The C.D. Howe Institute’s roots are in Montreal in 1958 when a group of prominent business and labour leaders organized the Private Planning Association of Canada (PPAC) to research and raise awareness of issues related to public economic policy. The PPAC was the Canadian co-sponsor for the Canadian-American Committee (CAC), which had been established in 1957 to study and discuss economic relations between Canada and the United States.
Under the leadership of Robert M. Fowler, the PPAC enhanced its reputation as a serious research institution by publishing, alone or with the CAC, such renowned economists as Harry Johnson, Robert Mundell, Ed Neufeld, Grant Reuber, Ed Safarian, David Slater, and David C. Smith during the 1960s.In 1973, the PPAC became dormant. Its assets and activities became part of the C.D. Howe Memorial Foundation, created in 1961 to memorialize the late Right Honourable Clarence Decatur Howe (left). The Foundation adopted the name C.D. Howe Research Institute.
Headed by Carl E. Beigie, the organization greatly expanded the scope of its research, notably into energy, fiscal policy, labour policy, and monetary policy.
1982 saw two important changes. The Memorial Foundation reverted to its former name, focusing directly on memorializing C.D. Howe, and the PPAC revived with the name that survives to this day: the C.D. Howe Institute. After more than 20 years in offices in Montreal’s Sun Life Building, the Institute moved its headquarters to Toronto.
Shortly after the move to Toronto, Carl Beigie handed the reins to Executive Director Wendy Dobson, whose force and dynamism guided the Institute through the early to mid-1980s. In 1986, Maureen Farrow, an economist well respected in the investment community, became president. During the 1980s, the Institute was a major voice on such key challenges as inflation control, budget deficits, and Canada-U.S. trade liberalization.
In 1989, esteemed investment banker Thomas E. Kierans became president of the Institute. Over the next 10 years, the Institute cemented its reputation as a leader among Canadian think tanks. Among its landmark projects during those years were a series of studies on social policy and Canada’s constitution.
From 1999-2006, Jack M. Mintz, a highly accomplished academic specializing in public economics and tax policy, headed the Institute. He spearheaded influential work on the impact of taxation on investment, jobs and economic growth, and the Institute made signal contributions in North American economic and security cooperation, labour markets and financial services. The Institute’s Senior Vice President and Director of Research, Bill Robson, was a major voice on fiscal policy, pensions, and monetary policy – including establishing the C.D. Howe Institute’s Monetary Policy Council, which provides recommendations in advance of the Bank of Canada’s policy interest-rate setting.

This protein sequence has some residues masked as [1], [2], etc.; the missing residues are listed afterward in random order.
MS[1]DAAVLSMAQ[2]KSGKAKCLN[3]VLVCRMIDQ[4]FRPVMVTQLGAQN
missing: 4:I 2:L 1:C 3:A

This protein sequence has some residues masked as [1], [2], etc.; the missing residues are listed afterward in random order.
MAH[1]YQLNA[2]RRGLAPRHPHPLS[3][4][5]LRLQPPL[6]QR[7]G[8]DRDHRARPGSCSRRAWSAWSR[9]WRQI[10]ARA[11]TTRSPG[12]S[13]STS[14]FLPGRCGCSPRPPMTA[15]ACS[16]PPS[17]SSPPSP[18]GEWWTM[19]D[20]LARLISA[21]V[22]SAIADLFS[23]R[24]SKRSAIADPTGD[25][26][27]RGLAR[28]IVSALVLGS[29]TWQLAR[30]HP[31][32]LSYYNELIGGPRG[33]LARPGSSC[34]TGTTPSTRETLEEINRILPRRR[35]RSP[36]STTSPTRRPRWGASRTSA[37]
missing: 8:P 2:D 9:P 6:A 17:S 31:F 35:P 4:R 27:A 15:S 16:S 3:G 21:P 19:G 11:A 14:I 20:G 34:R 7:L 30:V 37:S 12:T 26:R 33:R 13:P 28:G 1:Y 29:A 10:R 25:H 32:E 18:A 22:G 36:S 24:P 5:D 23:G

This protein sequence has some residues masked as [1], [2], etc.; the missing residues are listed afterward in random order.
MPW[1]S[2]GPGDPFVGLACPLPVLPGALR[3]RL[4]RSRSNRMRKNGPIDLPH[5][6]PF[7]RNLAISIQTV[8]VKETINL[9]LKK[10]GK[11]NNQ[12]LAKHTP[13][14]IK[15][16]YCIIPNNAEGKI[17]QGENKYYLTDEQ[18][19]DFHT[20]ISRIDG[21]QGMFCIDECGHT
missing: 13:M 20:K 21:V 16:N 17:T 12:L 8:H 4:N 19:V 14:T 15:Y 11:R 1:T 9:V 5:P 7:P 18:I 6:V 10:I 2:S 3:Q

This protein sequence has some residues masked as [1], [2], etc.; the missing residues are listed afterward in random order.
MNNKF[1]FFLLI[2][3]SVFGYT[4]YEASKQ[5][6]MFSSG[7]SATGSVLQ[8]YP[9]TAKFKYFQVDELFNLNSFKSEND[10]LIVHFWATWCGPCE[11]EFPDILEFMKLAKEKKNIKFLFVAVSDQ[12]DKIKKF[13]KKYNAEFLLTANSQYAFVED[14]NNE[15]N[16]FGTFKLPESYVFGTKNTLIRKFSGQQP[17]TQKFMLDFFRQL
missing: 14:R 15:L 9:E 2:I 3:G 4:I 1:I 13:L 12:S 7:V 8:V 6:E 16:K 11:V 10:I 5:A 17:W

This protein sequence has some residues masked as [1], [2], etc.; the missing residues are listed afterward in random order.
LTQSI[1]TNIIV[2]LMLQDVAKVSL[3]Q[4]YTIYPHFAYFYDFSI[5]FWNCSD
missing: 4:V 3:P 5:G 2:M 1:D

In 2006 Robson took the helm. Under his leadership, the Institute’s research has expanded further, with policy councils covering fiscal and tax policy, financial services, retirement saving and income, international economics, healthcare, energy, competition policy, human capital, monetary policy and business cycles. Its influence on debate and policy ranges from demographics and fiscal sustainability, through tax competitiveness, trade agreements, foreign investment, and the quality of public-sector financial reporting, to education and social supports. Its publications have won awards from the Canadian Economics Association and the Donner Canadian Foundation, and its network of academic and senior fellows is the best in the country. Whether offering analysis relevant to solving identified problems, or exploring emerging challenges, the C.D. Howe Institute’s mission as an educational charity to research and foster debate about ways to enhance Canadian prosperity and living standards is as relevant as ever.